Whenever I start a discussion with business owners about pricing – especially implementing a price increase – I encounter a considerable degree of resistance. I hear things like “Are you nuts? – My customers won’t pay a penny more!” or “My competitors are cutting prices and I am forced to discount to keep the business”. The pricing discussion is therefore critically important and directly affects the business’s profits. It is worthwhile to consider the following facts about pricing and differentiation.
Q: Why do customers purchase from you?
A: Customers buy based on value perceived.
Customers don’t make their purchasing decisions based on price alone – they make the decision based on value perceived for the price offered. If you are getting price resistance, it is because the customer doesn’t appreciate the value offered or because you haven’t differentiated your product or services properly. Differentiation is the way you position your product or service so it is unique from your competitor and the difference has an added value to your customer.
As an example, I have a contractor client who has a reputation for consistently showing up to a job on time. This reputation is a good differentiator and he consistently obtains contracts that are priced higher than the competition (but still fair).
Position value up front
Even for a business that is different and has value-added products and services, they often don’t position the perceived value properly at the time of the purchase decision. This may be because a salesperson wasn’t trained about the added value. It may also be that the customer’s needs and frustrations aren’t completely understood and thus the different benefits aren’t properly explained.
A good example of positioning value upfront is a business that has a guarantee or a return policy, but the customer isn’t told about it when making the purchase decision.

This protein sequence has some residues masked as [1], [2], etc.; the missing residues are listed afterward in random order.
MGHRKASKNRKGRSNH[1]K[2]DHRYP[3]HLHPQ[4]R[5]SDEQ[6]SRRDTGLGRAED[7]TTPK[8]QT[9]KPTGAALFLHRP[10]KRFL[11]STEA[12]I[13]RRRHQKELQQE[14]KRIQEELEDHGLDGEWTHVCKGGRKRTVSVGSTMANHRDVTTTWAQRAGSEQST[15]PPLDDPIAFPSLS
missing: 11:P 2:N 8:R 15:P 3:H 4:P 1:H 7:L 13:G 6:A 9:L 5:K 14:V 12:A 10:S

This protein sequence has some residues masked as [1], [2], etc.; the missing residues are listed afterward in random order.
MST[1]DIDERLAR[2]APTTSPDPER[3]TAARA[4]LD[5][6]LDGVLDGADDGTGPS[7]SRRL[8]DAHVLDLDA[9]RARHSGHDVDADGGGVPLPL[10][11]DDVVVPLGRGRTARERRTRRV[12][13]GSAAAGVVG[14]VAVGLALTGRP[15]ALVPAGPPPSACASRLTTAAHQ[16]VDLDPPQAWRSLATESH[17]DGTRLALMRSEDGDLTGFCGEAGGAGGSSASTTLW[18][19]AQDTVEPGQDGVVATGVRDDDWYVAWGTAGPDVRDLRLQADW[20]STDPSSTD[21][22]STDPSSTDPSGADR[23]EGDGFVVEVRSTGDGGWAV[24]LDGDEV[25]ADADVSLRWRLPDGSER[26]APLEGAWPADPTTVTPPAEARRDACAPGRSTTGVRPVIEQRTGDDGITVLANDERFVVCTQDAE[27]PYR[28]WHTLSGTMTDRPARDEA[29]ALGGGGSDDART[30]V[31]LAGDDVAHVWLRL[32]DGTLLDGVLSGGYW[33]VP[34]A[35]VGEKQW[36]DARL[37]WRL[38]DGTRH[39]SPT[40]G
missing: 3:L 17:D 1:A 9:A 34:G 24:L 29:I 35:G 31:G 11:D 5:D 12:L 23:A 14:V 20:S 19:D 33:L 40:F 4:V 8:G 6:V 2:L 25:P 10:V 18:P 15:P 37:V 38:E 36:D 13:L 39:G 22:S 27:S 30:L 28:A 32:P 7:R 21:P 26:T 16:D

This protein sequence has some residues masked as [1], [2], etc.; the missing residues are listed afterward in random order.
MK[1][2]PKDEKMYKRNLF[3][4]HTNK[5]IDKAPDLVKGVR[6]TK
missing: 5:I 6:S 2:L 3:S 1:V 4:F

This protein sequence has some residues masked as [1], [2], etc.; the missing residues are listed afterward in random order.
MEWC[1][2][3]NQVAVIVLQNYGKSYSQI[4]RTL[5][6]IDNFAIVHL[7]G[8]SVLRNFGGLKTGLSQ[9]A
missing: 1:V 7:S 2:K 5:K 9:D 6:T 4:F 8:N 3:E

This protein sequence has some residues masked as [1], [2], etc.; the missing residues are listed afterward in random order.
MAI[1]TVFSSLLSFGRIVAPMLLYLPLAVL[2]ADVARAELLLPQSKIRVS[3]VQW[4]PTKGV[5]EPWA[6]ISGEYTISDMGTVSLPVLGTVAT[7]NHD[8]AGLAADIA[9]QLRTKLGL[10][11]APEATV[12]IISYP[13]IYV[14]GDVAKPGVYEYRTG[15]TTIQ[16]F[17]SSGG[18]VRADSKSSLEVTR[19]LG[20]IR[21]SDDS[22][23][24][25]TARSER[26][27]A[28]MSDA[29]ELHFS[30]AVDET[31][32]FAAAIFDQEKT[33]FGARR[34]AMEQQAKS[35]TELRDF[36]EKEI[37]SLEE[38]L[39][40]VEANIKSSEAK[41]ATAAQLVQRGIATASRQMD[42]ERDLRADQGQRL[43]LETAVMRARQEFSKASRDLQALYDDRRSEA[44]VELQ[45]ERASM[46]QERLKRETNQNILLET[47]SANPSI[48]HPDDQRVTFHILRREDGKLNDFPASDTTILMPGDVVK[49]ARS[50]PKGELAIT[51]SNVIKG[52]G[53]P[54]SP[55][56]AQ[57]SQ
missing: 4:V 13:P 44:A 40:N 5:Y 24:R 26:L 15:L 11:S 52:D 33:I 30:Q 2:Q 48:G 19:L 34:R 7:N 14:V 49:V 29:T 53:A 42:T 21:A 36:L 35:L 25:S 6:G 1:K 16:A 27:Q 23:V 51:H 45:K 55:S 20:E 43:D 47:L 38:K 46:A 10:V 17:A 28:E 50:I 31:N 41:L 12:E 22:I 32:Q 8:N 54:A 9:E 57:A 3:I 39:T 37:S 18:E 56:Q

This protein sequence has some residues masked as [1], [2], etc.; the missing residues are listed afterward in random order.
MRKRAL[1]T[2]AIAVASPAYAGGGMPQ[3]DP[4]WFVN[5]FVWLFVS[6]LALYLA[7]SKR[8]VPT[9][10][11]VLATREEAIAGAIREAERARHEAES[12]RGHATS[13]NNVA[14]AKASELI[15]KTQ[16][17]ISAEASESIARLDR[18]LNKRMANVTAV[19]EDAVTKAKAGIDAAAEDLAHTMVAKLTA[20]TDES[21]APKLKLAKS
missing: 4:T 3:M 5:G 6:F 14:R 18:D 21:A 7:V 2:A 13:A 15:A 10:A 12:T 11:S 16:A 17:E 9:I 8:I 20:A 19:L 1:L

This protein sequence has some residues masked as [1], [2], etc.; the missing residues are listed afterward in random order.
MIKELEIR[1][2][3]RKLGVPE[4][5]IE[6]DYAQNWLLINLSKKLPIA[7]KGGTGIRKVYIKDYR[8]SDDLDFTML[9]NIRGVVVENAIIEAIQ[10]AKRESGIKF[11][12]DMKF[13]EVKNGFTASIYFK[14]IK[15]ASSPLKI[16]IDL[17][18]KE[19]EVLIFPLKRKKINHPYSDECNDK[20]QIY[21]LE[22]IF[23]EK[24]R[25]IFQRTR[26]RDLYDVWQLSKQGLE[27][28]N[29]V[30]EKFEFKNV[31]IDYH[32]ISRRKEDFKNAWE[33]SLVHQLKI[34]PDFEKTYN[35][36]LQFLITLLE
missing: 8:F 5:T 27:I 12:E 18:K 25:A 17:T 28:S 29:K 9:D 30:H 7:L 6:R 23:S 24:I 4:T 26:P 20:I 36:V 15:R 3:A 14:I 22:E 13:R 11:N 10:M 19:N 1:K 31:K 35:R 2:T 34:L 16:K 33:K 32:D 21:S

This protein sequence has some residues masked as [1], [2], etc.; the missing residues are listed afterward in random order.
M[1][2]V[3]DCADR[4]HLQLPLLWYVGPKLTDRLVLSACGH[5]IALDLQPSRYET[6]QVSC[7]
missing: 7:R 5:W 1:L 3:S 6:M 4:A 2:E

Is the business owner price sensitive?
The third challenge I often uncover is the amount of price sensitivity that is in the owner or salesperson’s own mind. When the owner isn’t confident of the value proposition, it is difficult to build the confidence of the team or the customer. There may also be members of the sales team that aren’t as confident in the value provided for the price offered.
As an example, I have a hot tub retailer client who had a high-end hot tub on the sales floor. The young salesperson couldn’t afford the tub and wasn’t sure why anyone would pay that much for a hot tub. It was no surprise that this particular salesperson didn’t sell any of those high priced hot tubs.
In summary, the pricing and position strategy you implement is critical to differentiate your products and services in the marketplace. Being the lowest price is a slippery slope to bankruptcy. Listen to your customers to make sure you understand how they perceive your value offering. Then have a good pep talk with yourself and your sales team about why you’re different and provide exceptional value for the price you charge.